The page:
Olivier Assaya’s latest effort is a meandering, if at times uninspired, coming-of-age tale during France’s youth rebellion of the early 1970’s.

Frenc Director Olivier Assaya (Carlos) takes a look at a couple of youths becoming politically, socially and individually aware during the early ‘70’s, with the events of May 1968 still lingering. Focusing mainly on Gilles (Clement Metayer), an aspiring painter and filmmaker, Assayas creates a fly-on-the-wall view of a group of kids crossing the line into adulthood.

It begins with their political consciousness taking hold as they hold underground meetings, print underground papers and actually cause vandalism to further their cause. The latter causes one friend to be caught, a security guard to go to the hospital and the rest to leave for Italy to lay low. It’s in Italy that these friends begin to really figure out where their lives are headed. While the story focuses mostly on Gilles, the story also checks in on those of his friends, as they each begin to forge their own paths, either by design or the external forces of just growing up. For Gilles, he feels that the latter is taking hold of him as his girlfriend Christine (Lola Creton) decides to head off with some radical filmmakers, yet even as GIlles wants to become a filmmaker he says that he doesn’t respect their films, only their message. Whether or not that’s the truth, is something Gilles himself will toss over and over in his mind.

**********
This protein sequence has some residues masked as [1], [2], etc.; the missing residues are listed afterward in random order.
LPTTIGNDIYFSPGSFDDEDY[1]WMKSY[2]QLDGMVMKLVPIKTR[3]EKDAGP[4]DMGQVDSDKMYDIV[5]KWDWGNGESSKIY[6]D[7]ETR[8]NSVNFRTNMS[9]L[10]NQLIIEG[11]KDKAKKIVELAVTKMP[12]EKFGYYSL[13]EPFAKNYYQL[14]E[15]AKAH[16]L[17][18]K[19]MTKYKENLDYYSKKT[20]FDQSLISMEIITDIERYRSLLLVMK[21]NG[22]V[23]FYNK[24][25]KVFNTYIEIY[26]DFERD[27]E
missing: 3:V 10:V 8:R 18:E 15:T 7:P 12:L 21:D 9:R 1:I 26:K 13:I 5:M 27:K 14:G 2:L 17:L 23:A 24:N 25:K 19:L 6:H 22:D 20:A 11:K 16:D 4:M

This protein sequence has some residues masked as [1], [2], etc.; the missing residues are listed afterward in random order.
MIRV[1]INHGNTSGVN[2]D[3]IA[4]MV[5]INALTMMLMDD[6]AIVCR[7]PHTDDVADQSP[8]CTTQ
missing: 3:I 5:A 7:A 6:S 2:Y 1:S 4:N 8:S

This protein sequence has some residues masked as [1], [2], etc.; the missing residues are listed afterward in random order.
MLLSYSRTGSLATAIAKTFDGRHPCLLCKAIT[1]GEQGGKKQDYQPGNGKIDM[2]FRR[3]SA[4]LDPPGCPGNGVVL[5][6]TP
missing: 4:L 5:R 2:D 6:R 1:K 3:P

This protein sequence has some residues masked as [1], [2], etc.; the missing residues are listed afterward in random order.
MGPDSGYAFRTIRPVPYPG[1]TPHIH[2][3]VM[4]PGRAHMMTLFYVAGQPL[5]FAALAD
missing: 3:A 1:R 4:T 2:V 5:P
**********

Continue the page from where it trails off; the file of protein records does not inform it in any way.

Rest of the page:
The political overtones of the beginning begin to give way as the characters become more immersed in their lives, leaving less time for their political causes as afterthought distractions. Some will choose to make the cause their main focus while others, like Gilles, agree with the message but lose focus on it as other aspects take hold. For Gilles, it’s moving through two significant relationships as his artistic side takes hold and he finds himself becoming more serious as an artist and filmmaker. But when his father, who works in television, offers to hire GIlles and teach him the fundamentals of filmmaking, he fights back. Again, Gilles argues that’s not how he wants to do it and this seems to be Assaya’s theme of the film — the clashing of ideals and reality. The question becomes, if Gilles just wants to learn how to make films, why refuse any opportunity?

Those around him also begin to question the paths they’ve chosen to take, either because of changing ideals or because their paths are suddenly interrupted by real life complications like that of a lover leaving. Assaya does a superb job, especially in a similar global climate, of illustrating the frustration of individual desire and freedom against larger cultural pressures. In the end, though, it’s just about a bunch of kids being released into the wild and finding themselves, whether through mistakes or through triumphs, and hopefully learning from the experiences.

Rating: 3.5 out of 5

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